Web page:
In interviews with Galloni not long after the announcement, he didn’t talk about upsetting the apple cart. But he did note several times an interest in discovering new wineries. "I'm convinced there are a lot of young producers who are under the radar, and I'm looking to discover them," Galloni said. "Discovering lesser-known wineries is really where the excitement is.”
Two Rivers-Marie Cabernet Sauvignon wines from the 2009 vintage were rated at 95 and 94 points. These were the first ever reviews for Rivers-Marie by Wine Advocate. The label is new but the winemaker is no stranger to top WA scores. Rivers-Marie is the project of winemaker Thomas Rivers Brown and his wife Genevieve Marie Welsh. Brown also makes the wines for Schrader, Outpost, Black Sears and others. All have received excellent Parker scores in the past with Schrader having hit 100 six times.
The 2009 Estate Cabernet Sauvignon from Gandona Vineyards also received 95 points. This was Gandona Vineyards’ first Wine Advocate listing as well. The wine, which is sold via a mailing list and retails for $190, is crafted from the Pritchard Hill grapes by star winemaker Phillipe Melka.
At 94 points, there are familiar names such as Crocker and Starr, Behrens and Hitchcock and Bryant Family. There are also two “new” names. Carte Blanche received 94 points for both a 2009 and a 2008, their first vintage. Carte Blanche is owned by Nicholas Allen, great-grandson of Clarence Dillon who long owned Chateau Haut-Brion and whose family later took on La Mission Haut-Brion. Luc Morlet makes the wine for Carte Blanche. He has received high WA scores in the past while at Peter Michael Winery and Staglin.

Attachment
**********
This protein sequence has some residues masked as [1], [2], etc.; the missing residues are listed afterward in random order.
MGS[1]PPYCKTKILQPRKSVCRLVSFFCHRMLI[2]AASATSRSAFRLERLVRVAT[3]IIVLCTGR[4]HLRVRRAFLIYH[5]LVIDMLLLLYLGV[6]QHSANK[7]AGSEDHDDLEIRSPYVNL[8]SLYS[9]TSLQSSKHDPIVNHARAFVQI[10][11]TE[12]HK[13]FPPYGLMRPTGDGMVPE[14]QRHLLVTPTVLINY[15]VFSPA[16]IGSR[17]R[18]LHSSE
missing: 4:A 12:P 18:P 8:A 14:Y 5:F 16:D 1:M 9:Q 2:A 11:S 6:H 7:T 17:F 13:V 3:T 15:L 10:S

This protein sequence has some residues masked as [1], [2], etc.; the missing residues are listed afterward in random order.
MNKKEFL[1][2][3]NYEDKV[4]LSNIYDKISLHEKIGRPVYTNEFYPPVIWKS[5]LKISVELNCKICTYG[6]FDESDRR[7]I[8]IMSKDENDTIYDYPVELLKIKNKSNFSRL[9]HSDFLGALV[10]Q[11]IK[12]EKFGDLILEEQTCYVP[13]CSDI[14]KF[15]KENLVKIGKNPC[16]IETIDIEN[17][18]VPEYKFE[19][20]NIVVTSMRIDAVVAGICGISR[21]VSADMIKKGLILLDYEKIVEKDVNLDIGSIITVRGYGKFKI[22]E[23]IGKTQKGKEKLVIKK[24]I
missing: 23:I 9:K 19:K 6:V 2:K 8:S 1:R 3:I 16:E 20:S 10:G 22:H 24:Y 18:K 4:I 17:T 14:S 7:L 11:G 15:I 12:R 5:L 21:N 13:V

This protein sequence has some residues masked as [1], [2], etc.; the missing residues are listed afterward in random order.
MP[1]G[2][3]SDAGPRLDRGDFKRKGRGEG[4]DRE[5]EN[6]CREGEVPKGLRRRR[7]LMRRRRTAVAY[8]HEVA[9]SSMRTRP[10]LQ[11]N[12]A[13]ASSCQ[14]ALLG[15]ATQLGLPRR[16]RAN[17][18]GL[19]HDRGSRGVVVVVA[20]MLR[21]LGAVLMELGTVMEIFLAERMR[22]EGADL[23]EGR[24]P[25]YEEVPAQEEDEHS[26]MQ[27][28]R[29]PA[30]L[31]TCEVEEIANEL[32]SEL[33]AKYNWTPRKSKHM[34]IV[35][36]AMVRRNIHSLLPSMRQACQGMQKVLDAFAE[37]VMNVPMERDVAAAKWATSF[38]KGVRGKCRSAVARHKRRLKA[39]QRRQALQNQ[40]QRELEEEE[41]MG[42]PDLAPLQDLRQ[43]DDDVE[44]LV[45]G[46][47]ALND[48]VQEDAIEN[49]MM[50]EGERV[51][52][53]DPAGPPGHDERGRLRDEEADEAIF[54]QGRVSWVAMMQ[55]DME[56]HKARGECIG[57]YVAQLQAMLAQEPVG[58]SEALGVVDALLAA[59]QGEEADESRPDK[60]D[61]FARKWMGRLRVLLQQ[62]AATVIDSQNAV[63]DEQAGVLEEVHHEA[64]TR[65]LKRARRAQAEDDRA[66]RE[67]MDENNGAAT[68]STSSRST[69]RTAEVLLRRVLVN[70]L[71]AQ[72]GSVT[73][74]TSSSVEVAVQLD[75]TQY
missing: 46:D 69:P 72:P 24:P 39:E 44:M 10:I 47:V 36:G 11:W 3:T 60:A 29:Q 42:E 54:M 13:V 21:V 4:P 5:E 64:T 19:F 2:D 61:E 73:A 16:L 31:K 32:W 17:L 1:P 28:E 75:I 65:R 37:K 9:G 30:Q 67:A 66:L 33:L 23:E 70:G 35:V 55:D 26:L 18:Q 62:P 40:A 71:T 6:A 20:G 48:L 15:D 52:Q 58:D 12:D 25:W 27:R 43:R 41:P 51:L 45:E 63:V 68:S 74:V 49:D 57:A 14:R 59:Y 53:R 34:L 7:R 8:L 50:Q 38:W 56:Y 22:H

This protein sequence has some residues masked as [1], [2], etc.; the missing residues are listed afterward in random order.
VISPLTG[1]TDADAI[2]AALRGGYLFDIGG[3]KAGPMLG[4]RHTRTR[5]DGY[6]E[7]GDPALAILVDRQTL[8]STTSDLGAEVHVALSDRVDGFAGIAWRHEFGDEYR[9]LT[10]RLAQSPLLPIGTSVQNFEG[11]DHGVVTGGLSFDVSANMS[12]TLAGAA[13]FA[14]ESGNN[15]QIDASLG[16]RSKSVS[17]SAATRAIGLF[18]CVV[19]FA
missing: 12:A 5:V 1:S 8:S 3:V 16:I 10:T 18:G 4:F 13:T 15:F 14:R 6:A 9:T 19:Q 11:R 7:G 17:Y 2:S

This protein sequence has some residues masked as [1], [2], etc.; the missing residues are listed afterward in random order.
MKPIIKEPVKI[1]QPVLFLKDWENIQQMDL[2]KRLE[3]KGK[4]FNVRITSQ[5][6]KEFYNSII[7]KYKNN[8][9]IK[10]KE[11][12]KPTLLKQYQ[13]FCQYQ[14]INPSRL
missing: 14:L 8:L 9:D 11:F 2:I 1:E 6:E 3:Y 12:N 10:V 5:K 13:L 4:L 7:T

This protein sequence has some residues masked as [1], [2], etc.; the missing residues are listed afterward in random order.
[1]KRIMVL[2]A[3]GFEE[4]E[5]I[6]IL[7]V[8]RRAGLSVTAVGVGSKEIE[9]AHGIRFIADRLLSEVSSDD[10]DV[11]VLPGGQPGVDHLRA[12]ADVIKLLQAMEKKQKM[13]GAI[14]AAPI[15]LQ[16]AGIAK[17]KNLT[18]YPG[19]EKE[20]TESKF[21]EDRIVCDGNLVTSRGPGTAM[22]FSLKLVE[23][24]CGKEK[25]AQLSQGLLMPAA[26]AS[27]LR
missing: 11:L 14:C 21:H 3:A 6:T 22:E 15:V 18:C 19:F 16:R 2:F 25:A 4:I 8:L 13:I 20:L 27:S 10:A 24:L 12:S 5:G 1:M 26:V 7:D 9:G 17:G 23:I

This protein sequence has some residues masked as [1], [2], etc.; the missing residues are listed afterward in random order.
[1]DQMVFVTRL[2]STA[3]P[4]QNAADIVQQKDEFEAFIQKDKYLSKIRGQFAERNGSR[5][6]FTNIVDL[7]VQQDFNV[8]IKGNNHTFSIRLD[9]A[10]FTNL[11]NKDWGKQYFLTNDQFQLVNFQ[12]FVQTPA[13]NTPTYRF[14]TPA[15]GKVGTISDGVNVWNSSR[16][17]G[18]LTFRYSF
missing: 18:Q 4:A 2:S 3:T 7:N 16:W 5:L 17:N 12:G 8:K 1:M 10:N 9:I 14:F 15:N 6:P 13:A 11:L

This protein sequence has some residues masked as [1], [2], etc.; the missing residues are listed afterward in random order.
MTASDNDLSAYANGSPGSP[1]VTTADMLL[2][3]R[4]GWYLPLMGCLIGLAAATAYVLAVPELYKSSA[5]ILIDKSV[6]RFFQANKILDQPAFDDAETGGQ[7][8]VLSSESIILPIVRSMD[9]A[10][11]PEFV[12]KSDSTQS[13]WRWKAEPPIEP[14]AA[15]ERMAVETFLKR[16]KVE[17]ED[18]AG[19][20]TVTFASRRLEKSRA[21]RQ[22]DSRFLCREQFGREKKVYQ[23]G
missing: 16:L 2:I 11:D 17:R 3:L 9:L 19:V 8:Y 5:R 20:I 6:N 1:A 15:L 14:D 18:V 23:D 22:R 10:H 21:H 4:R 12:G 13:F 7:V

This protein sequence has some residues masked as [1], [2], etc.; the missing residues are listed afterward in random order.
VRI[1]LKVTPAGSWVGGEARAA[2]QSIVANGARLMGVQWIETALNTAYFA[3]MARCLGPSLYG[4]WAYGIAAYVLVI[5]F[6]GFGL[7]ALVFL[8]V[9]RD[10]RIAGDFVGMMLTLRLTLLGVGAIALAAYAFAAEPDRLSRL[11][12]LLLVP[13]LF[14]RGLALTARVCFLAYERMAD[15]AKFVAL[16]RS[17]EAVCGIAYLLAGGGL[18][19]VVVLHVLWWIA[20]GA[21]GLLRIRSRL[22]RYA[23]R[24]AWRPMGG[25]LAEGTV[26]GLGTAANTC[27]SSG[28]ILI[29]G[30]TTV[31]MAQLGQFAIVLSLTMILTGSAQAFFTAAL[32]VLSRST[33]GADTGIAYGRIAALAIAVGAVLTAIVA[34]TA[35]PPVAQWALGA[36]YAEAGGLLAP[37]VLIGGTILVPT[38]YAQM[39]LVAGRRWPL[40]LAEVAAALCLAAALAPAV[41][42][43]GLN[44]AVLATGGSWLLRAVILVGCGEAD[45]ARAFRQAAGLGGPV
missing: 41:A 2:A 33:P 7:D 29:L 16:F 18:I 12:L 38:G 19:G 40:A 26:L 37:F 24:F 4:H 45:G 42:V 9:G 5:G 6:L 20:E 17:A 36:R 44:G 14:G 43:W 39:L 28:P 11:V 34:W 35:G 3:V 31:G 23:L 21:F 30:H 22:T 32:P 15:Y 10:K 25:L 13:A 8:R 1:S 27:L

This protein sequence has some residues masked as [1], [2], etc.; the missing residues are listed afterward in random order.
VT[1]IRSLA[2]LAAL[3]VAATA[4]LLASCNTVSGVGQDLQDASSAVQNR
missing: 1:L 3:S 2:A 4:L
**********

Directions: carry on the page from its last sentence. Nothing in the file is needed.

Another name with a 94 next to it is Derenoncourt for a 2008 Stagecoach Vineyard Merlot. Only one wine from the Derenoncourt label had been previously reviewed at WA. That was their first offering, a $27 red table wine. The Merlot along with the 93-point Coombsville Cabernet Franc and 92-point California Cabernet Sauvignon are the first of Stephane Derenoncourt’s high-end wines with published reviews in WA. However, Derenoncourt is also no stranger to Robert Parker reviews. He is a famous flying winemaker who first grabbed attention at Chateau Pavie Macquin and then La Mondotte, both in Bordeaux. His bio says he now consults for more than 60 wineries around the world, one of which has been Rubicon Estate.
Other new wineries at 92 points or better included Brand Estate (winemaker Phillipe Melka), Moone-Tsai (winemaker Phillipe Melka) and Harbison (winemaker Russell Bevan). Galloni has made good on his promise of identifying hot new wineries.
On the other hand, every single one of the new wineries Galloni heralds have uber-famous winemakers and have been designed from the ground up to produce the scores they are getting. There are no surprise appearances from “little guys” or unknown winemakers. To get back to football analogies, these highly-rated new wineries are like the 49ers under Harbaugh. They couldn’t be considered underdogs. Their success in making well-reviewed wine was almost assumed. Only the speed and scale of that success might be a surprise.
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This article is original to NorCalWine.com. Copyright 2011 NorCal Wine. All rights reserved.